Oprah Goes Old School for Latest Book Club Picks
"I'm going old school," said Oprah Winfrey Monday when announcing that Charles Dickens' A Tale of Two Cities and Great Expectations were chosen for her 65th book club selection. Oprah's Book Club was launched in 1996, and has included popular and classical literature, and even some autobiographies.
A Tale of Two Cities was published in 1859 and is set in London and Paris prior to and during the French Revolution. The story chronicles the struggle of French peasants under aristocratic rule and parallels their situation with the struggles taking place in London. Great Expectations was published in 1861 and follows an orphan boy named Pip as he pursues unrequited childhood love and friendship, and learns about the nature of fortune.
Oprah's Book Club has had its share of drama over the years. In 2001 Oprah selected Jonathan Franzen's third novel, The Corrections, for her book club. When Franzen expressed concern that his book would be associated with her other "schmaltzy" picks, and that men might be dissuaded from reading his book because of the Oprah logo on the cover, she disinvited him from her show and chose another book to discuss. (The hatchet was finally buried when Oprah chose Franzen's Freedom as an Oprah Book Club selection last September.) In 2005 Oprah picked James Frey's autobiography A Million Little Pieces, the story about his drug and alcohol addictions and the steps to rehabilitation. A year later it was discovered that parts of the book were fabricated, and Oprah invited Frey on a second time to give him a public chastising for duping her and her readers. Also, many readers have complained that the books Oprah chooses are too bleak and depressing.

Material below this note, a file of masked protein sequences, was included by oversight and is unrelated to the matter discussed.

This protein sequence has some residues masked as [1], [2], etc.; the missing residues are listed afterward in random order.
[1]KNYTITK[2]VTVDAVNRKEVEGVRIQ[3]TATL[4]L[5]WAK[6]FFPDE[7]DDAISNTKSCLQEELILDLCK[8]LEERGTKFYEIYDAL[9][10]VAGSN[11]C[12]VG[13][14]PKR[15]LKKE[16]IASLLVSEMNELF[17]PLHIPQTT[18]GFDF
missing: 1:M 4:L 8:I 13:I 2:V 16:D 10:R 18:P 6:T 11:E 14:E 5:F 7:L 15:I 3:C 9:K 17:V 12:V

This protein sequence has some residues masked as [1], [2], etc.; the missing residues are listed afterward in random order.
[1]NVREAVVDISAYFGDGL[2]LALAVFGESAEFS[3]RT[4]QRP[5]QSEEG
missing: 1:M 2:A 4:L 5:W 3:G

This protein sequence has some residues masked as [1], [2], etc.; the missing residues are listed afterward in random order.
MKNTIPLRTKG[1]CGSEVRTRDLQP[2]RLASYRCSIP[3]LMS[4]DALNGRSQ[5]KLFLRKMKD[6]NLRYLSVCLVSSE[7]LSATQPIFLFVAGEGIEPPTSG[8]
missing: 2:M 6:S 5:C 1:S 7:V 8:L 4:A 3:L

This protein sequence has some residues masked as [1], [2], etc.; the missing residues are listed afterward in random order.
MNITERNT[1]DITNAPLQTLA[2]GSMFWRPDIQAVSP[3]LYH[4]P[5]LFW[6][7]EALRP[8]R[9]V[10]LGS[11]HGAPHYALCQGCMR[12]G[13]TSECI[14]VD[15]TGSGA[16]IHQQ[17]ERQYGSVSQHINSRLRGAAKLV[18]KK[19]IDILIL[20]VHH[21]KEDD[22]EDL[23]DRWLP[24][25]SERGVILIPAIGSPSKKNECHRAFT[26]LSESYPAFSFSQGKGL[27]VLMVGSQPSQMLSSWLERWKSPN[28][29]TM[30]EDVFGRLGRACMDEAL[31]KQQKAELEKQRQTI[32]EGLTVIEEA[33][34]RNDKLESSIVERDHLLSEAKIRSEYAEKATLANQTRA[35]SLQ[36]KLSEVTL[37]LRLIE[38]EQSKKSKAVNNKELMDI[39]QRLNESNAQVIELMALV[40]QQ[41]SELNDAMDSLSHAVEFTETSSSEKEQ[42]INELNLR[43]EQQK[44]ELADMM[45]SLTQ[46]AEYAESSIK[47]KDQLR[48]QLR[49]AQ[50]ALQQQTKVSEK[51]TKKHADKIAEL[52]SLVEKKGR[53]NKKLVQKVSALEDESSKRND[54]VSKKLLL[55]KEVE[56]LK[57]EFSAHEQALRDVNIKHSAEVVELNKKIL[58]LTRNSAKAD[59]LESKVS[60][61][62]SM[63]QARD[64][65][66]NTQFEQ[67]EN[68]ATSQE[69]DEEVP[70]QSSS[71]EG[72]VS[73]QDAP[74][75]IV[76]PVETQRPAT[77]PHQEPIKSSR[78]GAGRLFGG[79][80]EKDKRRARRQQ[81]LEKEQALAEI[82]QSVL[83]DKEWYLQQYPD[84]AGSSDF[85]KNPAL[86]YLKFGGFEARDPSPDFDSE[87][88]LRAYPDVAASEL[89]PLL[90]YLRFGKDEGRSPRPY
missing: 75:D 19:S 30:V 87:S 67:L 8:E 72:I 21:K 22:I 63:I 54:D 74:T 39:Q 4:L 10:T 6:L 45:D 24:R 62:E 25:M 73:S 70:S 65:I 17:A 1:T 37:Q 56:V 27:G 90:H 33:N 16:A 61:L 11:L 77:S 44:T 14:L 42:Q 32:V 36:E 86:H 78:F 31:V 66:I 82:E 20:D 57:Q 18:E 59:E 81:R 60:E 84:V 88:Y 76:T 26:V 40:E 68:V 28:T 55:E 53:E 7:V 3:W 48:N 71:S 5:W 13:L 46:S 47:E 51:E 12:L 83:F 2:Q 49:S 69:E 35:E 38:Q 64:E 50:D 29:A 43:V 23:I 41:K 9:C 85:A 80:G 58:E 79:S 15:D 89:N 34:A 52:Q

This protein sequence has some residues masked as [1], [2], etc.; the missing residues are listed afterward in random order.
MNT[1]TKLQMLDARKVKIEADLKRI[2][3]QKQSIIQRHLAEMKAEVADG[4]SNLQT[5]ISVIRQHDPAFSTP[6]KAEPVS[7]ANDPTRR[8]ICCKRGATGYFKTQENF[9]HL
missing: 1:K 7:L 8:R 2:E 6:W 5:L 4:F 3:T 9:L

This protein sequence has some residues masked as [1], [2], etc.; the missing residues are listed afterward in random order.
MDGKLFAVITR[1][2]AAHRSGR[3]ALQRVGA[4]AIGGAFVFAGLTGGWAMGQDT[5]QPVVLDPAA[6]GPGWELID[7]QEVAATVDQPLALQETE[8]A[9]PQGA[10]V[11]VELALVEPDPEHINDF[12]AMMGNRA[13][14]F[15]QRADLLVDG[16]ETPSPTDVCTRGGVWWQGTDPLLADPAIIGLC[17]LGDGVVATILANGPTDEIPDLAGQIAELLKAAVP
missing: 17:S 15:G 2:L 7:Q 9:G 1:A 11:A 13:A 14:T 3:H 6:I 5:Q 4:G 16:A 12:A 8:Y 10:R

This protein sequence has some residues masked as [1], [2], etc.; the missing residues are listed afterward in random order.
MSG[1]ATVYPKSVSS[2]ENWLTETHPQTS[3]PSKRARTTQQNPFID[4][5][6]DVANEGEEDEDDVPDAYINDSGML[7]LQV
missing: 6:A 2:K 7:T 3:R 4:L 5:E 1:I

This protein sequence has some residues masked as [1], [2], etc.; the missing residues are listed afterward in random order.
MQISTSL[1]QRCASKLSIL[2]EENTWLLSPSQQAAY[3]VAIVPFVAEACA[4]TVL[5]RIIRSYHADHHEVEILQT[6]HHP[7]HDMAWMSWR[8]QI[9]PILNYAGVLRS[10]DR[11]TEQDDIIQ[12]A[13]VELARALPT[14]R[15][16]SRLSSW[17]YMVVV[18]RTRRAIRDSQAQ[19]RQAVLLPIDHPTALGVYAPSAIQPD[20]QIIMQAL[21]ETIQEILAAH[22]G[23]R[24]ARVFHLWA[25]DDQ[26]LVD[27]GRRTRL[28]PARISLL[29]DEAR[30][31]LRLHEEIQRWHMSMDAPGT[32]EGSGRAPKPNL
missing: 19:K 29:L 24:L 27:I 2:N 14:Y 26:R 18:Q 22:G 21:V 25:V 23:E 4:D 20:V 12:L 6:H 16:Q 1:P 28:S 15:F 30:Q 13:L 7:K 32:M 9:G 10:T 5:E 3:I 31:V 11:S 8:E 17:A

Regardless of any controversies, Oprah's Book Club did get more people reading. There are over 2 million members in her reading club, and she brought recognition to authors and books that never could have reached such a wide audience. The Oprah Winfrey Show is ending its successful run on September 9, 2011.